Although solar and wind energy are the most prominent forms of renewable energy generation, hydroelectric power, which uses moving water to generate energy, is one of the oldest. You can date hydroelectric power back at least 2,000 years when the Greeks used the force of water to turn wheels for grinding wheat into flour. Later, in the 1700s, hydroelectric power was popular for pumping and milling and in the early 1900s the process was used to create electricity. By the 1920s, hydroelectric power supplied nearly 40 percent of the electricity in the United States.
While hydroelectric power was once a popular choice for electricity generation, its use has slowly declined over the decades. Now hydroelectric power only makes up about 9 percent of electricity generation in the United States. This has occurred, in part, because of the nation's growing population and increased energy demand. Many also believe hydroelectric dams pose an environmental threat, hindering the development of more hydroelectric projects.
How is hydroelectric power generated?
Like all forms of renewable energy, hydroelectric power transforms the energy from a natural resource into electricity. In this case, the force of water is harnessed to generate clean power. Hydroelectric plants, which are often situated on dams, push water through a series of turbines. As the water forces its way through, the turbines spin and create kinetic energy. Then an attached generator is able to capture the energy and convert it into the electricity.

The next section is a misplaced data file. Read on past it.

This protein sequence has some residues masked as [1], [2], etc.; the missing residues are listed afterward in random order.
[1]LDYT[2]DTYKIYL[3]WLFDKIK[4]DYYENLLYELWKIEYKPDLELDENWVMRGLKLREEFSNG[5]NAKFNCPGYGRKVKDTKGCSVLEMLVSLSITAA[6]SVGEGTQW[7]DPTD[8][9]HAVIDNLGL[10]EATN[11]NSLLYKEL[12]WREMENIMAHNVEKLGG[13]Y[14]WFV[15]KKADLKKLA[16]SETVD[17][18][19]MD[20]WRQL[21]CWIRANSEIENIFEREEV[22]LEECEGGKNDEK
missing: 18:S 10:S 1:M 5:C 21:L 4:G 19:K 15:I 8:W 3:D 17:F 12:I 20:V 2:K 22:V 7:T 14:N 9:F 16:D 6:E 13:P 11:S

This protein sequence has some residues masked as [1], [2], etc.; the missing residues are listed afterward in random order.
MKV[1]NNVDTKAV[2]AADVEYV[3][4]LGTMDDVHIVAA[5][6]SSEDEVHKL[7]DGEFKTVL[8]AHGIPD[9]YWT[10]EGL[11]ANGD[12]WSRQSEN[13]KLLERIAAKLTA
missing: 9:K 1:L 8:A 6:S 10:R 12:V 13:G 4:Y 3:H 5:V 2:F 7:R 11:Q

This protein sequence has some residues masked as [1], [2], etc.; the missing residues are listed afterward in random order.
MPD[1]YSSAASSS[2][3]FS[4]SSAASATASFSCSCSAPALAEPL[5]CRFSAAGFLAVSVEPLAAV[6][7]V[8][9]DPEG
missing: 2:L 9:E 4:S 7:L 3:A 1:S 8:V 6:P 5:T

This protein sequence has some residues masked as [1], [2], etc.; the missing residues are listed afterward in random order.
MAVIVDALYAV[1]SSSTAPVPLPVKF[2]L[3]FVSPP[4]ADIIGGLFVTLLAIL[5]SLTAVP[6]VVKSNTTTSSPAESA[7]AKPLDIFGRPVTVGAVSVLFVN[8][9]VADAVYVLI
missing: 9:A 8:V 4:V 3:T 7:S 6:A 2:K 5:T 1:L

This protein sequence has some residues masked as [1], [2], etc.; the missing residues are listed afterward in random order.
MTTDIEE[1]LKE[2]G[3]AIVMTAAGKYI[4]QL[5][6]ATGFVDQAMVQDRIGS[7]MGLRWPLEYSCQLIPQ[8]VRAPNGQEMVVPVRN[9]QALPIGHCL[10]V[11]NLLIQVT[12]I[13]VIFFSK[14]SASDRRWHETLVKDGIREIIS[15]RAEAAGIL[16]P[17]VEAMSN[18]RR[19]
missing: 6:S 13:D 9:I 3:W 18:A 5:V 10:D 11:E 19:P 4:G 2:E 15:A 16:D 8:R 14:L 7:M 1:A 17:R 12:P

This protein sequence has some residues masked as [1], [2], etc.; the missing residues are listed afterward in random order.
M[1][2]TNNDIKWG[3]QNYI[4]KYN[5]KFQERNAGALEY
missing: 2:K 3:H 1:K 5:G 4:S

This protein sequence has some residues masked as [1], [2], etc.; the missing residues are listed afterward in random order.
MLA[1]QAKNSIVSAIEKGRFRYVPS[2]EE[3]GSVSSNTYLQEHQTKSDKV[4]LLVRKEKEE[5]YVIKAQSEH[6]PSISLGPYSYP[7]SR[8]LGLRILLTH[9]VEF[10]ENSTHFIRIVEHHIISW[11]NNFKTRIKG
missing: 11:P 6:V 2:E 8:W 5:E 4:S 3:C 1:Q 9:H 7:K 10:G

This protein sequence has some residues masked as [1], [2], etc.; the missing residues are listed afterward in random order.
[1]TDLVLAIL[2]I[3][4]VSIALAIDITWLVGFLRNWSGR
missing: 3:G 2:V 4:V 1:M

The environmental impact of hydroelectric power
There are a lot of great perks to using hydroelectric power. It's a consistent electricity source, it uses an abundant natural resource and because no fuels are burned it has negligible air emissions. And although some might worry about pollution in the water source, the generation process is completely clean. Once water has pushed through the turbines, it returns to the body of water below the dam. But still, there are a couple of environmental issues that stand as a barrier to hydroelectric power today.
· Wildlife impacts. A major concern for environmentalists is that hydroelectric power plants are usually situated on dams. While dams are used for a number of other purposes, such as flood control, recreation and agricultural irrigation, they can change the habitats of natural wildlife. In addition to altering ecosystems of plant and aquatic life, hydroelectric turbines can injure or kill fish without proper precautions such as in-take screens to keep aquatic life out.
· Land use. Often times, hydroelectric plants are massive and consume a large amount of land. Not only does this land use disrupt ecosystems, it can cause erosion at river beds and block scenic views.
Considering these environmental factors, installing hydropower has been a strenuous ordeal for decades. With government rules and regulations, it could take years to get approval to build a new hydroelectric plant. However, a couple of bills were passed last August that should help revive hydroelectric power and potentially add 60 gigawatts of renewable energy to the grid.
The Hydropower Regulatory Efficiency Bill will streamline small hydroelectric projects and allow power companies to add generation to the nation's 80,000 untapped dams. And the Small Conduit Hydropower Development Bill will add renewable capacity at government property and irrigation canals. Though there's no plan to allow companies to build new dams and hydroelectric plants elsewhere, these two bills could bring a rise in renewable generation in the coming years.